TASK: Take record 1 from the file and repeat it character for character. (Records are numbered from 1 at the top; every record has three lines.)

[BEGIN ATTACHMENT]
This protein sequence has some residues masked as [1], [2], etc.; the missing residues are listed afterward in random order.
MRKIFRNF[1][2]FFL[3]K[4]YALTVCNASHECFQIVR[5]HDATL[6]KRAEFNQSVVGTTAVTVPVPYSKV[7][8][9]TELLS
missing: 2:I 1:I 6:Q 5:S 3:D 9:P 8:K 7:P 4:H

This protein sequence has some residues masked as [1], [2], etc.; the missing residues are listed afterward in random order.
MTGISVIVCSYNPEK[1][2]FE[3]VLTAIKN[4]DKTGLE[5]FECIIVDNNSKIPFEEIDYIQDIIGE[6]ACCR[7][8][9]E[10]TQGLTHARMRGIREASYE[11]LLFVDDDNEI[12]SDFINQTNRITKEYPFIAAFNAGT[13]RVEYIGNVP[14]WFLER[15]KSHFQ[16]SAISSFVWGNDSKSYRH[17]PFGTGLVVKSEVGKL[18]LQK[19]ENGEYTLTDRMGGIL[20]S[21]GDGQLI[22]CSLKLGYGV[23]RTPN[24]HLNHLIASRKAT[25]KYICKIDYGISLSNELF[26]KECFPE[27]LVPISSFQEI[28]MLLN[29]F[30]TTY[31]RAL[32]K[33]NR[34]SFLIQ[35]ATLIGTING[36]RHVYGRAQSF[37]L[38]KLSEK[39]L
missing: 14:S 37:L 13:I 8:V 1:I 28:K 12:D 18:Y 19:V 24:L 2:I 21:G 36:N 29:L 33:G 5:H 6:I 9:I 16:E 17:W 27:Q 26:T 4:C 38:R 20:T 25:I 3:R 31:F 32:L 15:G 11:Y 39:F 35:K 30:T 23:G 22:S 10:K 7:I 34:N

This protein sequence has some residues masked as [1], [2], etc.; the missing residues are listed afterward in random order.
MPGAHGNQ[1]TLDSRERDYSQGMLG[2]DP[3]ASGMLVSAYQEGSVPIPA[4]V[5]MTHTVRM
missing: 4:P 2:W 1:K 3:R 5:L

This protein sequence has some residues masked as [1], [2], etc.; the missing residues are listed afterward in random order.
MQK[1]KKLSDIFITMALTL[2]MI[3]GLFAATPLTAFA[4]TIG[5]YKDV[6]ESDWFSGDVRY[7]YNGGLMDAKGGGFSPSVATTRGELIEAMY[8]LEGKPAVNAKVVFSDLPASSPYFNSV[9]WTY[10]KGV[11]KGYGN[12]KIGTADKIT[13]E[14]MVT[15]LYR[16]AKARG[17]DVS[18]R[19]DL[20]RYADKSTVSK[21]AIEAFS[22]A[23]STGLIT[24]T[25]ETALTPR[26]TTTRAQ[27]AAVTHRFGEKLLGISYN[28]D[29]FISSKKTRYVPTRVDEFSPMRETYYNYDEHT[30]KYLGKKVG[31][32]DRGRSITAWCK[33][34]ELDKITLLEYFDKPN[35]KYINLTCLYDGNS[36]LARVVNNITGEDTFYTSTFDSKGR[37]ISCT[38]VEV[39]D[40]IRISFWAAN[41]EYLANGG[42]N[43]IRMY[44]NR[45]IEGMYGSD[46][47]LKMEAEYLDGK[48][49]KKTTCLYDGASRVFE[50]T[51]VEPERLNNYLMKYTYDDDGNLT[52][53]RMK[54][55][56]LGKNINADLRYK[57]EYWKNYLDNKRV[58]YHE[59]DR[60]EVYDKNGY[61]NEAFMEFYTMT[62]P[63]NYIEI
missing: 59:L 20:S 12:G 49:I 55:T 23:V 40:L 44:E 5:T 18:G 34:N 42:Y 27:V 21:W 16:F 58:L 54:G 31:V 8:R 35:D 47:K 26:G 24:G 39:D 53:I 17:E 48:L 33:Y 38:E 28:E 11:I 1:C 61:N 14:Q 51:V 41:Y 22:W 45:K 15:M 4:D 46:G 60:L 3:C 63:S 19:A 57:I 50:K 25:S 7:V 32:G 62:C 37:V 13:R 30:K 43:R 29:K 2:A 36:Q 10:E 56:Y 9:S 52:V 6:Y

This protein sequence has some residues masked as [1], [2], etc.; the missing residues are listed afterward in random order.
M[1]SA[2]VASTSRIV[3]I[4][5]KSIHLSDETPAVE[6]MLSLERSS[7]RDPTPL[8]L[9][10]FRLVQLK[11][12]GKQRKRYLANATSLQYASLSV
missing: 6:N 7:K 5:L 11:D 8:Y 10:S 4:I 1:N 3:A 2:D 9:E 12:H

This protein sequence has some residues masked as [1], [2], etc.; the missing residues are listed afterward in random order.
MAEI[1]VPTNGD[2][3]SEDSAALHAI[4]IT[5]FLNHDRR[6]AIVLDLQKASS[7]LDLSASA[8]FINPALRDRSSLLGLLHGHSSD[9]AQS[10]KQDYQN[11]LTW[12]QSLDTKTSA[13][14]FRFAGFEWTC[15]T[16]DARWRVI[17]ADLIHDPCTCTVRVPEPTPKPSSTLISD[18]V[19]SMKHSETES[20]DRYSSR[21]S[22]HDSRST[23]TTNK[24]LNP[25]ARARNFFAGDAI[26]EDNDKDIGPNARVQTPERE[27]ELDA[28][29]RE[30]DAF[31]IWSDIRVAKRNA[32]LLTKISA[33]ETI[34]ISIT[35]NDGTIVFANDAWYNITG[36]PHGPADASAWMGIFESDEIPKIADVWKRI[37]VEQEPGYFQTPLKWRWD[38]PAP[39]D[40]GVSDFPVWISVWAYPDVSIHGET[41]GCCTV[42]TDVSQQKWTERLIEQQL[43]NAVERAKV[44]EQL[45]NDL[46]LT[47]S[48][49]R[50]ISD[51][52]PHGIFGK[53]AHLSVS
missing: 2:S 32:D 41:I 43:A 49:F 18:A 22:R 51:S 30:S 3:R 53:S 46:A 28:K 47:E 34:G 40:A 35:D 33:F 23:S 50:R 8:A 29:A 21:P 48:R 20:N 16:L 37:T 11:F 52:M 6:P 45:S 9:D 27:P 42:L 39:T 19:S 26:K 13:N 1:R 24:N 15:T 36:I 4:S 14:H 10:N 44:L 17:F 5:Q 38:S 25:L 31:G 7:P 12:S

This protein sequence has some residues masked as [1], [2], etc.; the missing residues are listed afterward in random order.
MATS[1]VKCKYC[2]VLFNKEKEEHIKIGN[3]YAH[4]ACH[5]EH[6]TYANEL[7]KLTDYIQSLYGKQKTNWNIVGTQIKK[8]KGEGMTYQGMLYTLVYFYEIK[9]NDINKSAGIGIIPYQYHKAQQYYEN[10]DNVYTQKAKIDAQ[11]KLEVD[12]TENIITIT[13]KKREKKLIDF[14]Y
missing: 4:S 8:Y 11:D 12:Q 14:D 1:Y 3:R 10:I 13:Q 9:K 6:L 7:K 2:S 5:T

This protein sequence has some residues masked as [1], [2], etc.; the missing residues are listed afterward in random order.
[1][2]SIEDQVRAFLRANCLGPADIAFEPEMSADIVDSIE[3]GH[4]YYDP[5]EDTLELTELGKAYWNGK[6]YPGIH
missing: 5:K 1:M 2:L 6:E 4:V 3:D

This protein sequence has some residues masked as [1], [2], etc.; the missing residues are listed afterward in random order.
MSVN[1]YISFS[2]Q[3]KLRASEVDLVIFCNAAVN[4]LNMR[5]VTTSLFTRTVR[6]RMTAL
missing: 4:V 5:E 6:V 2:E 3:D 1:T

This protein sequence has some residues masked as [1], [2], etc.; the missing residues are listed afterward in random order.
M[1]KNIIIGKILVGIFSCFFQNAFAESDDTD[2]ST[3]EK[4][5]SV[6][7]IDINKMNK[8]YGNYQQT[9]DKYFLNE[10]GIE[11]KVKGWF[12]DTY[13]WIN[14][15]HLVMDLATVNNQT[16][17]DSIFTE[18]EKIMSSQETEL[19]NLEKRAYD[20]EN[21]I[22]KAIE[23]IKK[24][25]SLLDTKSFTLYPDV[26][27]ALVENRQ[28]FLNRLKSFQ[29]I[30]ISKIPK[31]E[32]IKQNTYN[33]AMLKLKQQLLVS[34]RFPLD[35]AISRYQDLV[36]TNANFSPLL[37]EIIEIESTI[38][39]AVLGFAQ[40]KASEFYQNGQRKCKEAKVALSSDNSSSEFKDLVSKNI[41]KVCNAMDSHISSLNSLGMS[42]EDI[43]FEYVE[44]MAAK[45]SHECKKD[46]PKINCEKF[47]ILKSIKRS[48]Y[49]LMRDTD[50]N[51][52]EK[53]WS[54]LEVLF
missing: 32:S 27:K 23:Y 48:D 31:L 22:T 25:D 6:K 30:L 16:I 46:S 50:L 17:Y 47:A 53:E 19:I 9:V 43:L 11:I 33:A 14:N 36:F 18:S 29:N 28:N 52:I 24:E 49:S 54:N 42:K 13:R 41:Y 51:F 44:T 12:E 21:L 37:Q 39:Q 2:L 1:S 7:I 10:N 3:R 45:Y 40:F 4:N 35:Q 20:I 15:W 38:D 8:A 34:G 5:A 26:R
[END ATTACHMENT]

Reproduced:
This protein sequence has some residues masked as [1], [2], etc.; the missing residues are listed afterward in random order.
MRKIFRNF[1][2]FFL[3]K[4]YALTVCNASHECFQIVR[5]HDATL[6]KRAEFNQSVVGTTAVTVPVPYSKV[7][8][9]TELLS
missing: 2:I 1:I 6:Q 5:S 3:D 9:P 8:K 7:P 4:H